For younger children, you will want to keep a focus on "seeing" and identifying and on quality over quantity of words, letting them dictate to you if they are reluctant writers. For middle school and high school children, you will want to build on the skill of identifying and begin to include classification of animals and plants in journal entries. Children of this age will also begin to focus on more detailed descriptions of specimens observed. No matter their age, be sure to allow children the freedom to observe and journal freely, at any time. Remember, the goal isn't to tell them what to think, but to consistently put God's creation in front of them and to let the benefits of that take root in their hearts and minds.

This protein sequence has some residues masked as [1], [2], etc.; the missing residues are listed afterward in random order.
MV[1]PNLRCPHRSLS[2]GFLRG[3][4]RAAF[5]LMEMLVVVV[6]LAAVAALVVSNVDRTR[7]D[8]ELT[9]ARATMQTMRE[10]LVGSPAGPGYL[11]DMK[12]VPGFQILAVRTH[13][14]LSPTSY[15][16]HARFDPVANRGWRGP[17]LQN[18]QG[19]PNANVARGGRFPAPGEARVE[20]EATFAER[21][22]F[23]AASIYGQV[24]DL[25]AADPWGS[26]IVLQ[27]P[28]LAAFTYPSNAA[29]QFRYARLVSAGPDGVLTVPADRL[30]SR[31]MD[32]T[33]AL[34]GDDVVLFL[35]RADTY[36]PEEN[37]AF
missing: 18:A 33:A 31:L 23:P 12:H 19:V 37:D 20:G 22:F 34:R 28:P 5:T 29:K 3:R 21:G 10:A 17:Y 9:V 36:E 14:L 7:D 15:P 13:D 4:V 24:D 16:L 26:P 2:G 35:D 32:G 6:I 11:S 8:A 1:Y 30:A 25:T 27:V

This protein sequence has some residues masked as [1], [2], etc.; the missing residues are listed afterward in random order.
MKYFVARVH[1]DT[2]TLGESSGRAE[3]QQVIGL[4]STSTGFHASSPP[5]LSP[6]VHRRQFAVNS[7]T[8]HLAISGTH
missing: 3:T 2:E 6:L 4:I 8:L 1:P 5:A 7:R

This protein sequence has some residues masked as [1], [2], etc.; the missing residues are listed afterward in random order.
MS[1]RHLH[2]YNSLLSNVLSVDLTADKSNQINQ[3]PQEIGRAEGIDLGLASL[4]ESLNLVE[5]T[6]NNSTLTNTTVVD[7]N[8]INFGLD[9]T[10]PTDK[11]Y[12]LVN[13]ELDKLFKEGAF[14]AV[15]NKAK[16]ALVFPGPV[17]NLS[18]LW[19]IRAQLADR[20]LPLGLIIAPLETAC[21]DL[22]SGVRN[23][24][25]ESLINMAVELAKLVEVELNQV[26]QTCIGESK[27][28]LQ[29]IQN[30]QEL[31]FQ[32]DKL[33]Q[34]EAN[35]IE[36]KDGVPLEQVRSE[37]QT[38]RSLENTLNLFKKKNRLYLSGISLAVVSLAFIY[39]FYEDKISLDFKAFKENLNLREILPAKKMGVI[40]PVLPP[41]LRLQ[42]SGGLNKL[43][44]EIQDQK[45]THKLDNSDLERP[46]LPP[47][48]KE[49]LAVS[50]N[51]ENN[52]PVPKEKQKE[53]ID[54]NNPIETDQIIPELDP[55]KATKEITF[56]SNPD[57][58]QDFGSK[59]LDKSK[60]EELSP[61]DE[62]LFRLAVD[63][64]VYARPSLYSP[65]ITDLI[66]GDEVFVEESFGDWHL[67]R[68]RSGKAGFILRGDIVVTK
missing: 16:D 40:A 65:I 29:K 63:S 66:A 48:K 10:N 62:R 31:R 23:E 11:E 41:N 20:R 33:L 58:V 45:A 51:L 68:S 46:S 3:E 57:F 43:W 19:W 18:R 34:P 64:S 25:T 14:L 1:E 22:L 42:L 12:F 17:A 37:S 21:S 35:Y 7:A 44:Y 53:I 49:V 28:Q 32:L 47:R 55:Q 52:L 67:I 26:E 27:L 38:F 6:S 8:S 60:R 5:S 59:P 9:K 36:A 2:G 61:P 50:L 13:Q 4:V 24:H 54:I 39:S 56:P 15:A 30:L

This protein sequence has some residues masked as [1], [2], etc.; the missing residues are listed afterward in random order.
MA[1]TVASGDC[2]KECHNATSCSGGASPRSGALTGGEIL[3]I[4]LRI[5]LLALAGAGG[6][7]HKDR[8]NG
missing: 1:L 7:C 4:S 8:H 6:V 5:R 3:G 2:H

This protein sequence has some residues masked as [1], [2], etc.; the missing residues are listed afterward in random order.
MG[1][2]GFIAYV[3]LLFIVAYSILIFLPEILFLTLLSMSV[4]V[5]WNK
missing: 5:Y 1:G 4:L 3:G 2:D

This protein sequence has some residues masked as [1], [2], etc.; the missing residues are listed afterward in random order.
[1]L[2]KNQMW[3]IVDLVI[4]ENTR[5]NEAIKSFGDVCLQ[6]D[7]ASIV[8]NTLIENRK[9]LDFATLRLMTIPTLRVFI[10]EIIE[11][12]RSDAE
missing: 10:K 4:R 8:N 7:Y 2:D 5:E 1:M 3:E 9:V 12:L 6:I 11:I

Practically speaking, Nature Journaling should be included as part of the weekly schedule, in addition to being a freely available activity to pursue anytime. You can do this alongside your nature lessons each day, spending 10 minutes of your Nature Lesson reading, and 10 minutes journaling. You can also include Nature Journaling as a 10 minute lesson at the end of each school day. When doing this, I like to have a specific journaling assignment for each day of the week. These could include journal in the front yard, journal in the backyard, journal from a window, journal from the porch, journal a plant, journal an animal, journal a tree, journal two flowers and compare them, etc. Another option for scheduling nature journaling weekly is to allot time after your weekly nature walk for observing things collected, further exploration in guides, and journaling. Whenever you include it, if you are ensuring that both nature study and nature journaling are included weekly in your feast, then you are gifting your children with observation of creation going into their minds, and the narration and knowing of these observations coming out to form a permanent, beautiful record.